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Mind-controlled robotic arm may help paralyzed patients: study

Society 16.12.2016 | 11:22

WASHINGTON, 16 December (BelTA - Xinhua) - With a specialized non-invasive brain cap, millions of people who are paralyzed or have neurodegenerative diseases may have a chance to control a robotic arm with their minds, according to a study released Wednesday.

Researchers at the University of Minnesota, including three Chinese scientists, have made a breakthrough recently: When research subjects put on a specialized non-invasive brain cap, they were able to move a robotic arm by simply imagining moving their own arms.

"This is the first time in the world that people can operate a robotic arm to reach and grasp objects in a complex 3D environment using only their thoughts without a brain implant," said one of the Chinese researchers Bin He, director of Institute for Engineering in Medicine at the University of Minnesota.

"Just by imagining moving their arms, they were able to move the robotic arm," He said Wednesday in a news release.

The non-invasive technique, named electroencephalography (EEG)-based brain-computer interface, records tiny electrical activities produced by neurons in the subjects' brain through a specialized, high-tech EEG cap fitted with 64 electrodes and converts the "thoughts" into action by advanced signal processing and machine learning.

Eight out of 13 healthy human subjects completed all the 15 experimental sessions of the study wearing the cap. Subjects gradually learned to imagine moving their own arms without actually moving them, to control a robotic arm to complete reach and automatic grasp tasks in three dimensions.

"Each subject began with virtual cursor control and progressed to robotic arm control with increasing complexity and dimensionality over time," said the study published in a Nature research journal named Scientific Reports.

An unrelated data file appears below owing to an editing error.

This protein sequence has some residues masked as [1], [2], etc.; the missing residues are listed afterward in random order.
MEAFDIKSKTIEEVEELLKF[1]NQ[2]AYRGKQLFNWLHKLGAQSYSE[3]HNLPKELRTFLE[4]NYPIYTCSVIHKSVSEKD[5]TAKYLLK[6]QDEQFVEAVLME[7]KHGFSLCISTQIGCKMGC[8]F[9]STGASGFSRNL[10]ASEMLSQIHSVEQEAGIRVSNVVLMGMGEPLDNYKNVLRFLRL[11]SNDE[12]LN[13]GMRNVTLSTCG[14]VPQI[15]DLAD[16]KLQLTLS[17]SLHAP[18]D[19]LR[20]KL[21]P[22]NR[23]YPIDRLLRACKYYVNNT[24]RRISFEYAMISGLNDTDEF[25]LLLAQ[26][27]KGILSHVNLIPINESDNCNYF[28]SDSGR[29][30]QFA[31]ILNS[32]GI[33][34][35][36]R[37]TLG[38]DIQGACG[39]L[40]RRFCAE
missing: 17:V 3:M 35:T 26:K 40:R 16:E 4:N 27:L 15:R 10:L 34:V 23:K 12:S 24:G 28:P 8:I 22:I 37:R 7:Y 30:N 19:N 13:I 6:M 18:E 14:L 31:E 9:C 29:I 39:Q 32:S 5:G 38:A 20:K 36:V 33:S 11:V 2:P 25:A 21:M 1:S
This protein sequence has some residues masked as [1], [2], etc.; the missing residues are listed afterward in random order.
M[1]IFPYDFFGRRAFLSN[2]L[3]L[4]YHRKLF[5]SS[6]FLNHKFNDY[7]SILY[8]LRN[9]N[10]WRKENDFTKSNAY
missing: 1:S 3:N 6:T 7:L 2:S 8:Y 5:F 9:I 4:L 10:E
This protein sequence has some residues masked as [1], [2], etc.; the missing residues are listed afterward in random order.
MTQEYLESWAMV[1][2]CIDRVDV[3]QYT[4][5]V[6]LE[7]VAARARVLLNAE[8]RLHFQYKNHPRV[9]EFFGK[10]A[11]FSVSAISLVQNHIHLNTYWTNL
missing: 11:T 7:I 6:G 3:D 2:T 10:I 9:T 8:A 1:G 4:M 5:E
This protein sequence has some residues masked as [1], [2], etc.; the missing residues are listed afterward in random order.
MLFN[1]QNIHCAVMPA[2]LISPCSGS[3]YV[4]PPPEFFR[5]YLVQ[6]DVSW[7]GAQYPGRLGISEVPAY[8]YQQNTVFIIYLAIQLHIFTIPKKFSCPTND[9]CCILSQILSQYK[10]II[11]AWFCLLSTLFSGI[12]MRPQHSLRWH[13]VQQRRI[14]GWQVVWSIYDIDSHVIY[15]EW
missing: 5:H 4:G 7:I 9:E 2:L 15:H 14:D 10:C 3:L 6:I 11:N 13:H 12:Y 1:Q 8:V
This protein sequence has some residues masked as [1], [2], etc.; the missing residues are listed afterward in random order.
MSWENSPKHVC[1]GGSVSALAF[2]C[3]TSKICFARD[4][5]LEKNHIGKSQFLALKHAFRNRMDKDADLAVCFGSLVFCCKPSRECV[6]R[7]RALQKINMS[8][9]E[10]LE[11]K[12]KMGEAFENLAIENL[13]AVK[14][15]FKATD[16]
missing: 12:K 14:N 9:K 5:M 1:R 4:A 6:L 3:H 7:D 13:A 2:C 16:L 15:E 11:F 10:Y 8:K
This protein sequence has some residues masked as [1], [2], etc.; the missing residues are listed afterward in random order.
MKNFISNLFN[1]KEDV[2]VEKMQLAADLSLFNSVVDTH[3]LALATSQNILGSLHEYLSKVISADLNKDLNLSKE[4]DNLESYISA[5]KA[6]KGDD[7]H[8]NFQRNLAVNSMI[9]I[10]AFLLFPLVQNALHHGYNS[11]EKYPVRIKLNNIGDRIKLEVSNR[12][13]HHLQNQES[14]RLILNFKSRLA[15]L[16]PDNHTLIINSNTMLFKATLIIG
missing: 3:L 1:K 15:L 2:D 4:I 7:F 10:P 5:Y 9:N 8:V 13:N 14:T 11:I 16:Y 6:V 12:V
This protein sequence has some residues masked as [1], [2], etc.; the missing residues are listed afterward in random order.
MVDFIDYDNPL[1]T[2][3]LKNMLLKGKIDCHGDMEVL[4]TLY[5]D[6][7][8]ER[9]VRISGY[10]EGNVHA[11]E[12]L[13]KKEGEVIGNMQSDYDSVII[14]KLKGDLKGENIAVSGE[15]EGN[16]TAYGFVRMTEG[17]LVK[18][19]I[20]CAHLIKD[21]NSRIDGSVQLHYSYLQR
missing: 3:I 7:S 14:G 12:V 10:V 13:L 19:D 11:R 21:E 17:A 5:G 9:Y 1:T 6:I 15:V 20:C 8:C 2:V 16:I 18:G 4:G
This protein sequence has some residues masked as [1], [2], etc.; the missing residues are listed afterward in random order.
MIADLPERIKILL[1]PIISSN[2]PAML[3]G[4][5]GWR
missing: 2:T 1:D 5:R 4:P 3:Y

Starting from reaching and grasping objects in fixed locations on a table, the subjects were then able to move the robotic arm to reach and grasp objects in random locations on a table, and finally to move objects from the table to a three-layer shelf by only thinking about these movements.@ "Most subjects exhibited improved performance over time in controlling both the virtual cursor and the robotic arm," the study said. All eight subjects could move a robotic arm to pick up objects in fixed locations with an average success rate above 80 percent and move objects from the table onto the shelf with an average success rate above 70 percent.

"This is exciting as all subjects accomplished the tasks using a completely non-invasive technique. We see a big potential for this research to help people who are paralyzed or have neurodegenerative diseases to become more independent without a need for surgical implants," He said.

The next step would be a further development of this technology to realize a brain-controlled robotic prosthetic limb attached to one's body or examine how this technology could work with someone who has had a stroke or is paralyzed, he said.

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